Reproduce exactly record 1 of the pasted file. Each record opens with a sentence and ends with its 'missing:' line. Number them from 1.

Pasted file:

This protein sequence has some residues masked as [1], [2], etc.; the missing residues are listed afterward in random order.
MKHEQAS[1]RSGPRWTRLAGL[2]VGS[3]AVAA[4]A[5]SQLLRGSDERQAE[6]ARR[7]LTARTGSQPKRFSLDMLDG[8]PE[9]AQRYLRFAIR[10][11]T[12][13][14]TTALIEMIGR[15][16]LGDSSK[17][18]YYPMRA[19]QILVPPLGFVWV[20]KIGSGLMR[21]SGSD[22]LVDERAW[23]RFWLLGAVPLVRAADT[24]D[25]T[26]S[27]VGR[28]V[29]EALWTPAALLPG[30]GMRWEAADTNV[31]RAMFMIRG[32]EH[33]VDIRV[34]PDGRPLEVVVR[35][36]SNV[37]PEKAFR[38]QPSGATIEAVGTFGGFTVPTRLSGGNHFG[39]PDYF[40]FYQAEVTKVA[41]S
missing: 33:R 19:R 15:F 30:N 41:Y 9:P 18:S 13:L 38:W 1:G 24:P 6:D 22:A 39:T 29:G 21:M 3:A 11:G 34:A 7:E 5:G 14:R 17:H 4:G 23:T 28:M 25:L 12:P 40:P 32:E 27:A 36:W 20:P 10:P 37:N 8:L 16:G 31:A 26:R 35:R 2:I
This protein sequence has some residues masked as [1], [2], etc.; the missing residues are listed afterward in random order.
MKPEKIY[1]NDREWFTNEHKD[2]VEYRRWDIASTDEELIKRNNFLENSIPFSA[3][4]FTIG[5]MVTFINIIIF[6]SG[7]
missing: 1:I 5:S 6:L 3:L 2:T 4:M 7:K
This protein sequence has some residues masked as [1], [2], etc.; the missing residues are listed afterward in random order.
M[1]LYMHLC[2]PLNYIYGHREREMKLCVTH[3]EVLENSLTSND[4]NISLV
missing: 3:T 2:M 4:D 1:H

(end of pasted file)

This protein sequence has some residues masked as [1], [2], etc.; the missing residues are listed afterward in random order.
MKHEQAS[1]RSGPRWTRLAGL[2]VGS[3]AVAA[4]A[5]SQLLRGSDERQAE[6]ARR[7]LTARTGSQPKRFSLDMLDG[8]PE[9]AQRYLRFAIR[10][11]T[12][13][14]TTALIEMIGR[15][16]LGDSSK[17][18]YYPMRA[19]QILVPPLGFVWV[20]KIGSGLMR[21]SGSD[22]LVDERAW[23]RFWLLGAVPLVRAADT[24]D[25]T[26]S[27]VGR[28]V[29]EALWTPAALLPG[30]GMRWEAADTNV[31]RAMFMIRG[32]EH[33]VDIRV[34]PDGRPLEVVVR[35][36]SNV[37]PEKAFR[38]QPSGATIEAVGTFGGFTVPTRLSGGNHFG[39]PDYF[40]FYQAEVTKVA[41]S
missing: 33:R 19:R 15:F 30:N 41:Y 9:P 18:S 13:L 38:W 1:G 24:P 6:D 22:A 39:T 29:G 21:M 3:A 11:G 34:A 7:E 5:G 14:R 17:H 4:G 23:T 28:M 25:L 12:P 40:P 32:E 27:A 36:W 20:P 10:P 37:N 8:L 16:G 31:A 26:R 35:R 2:I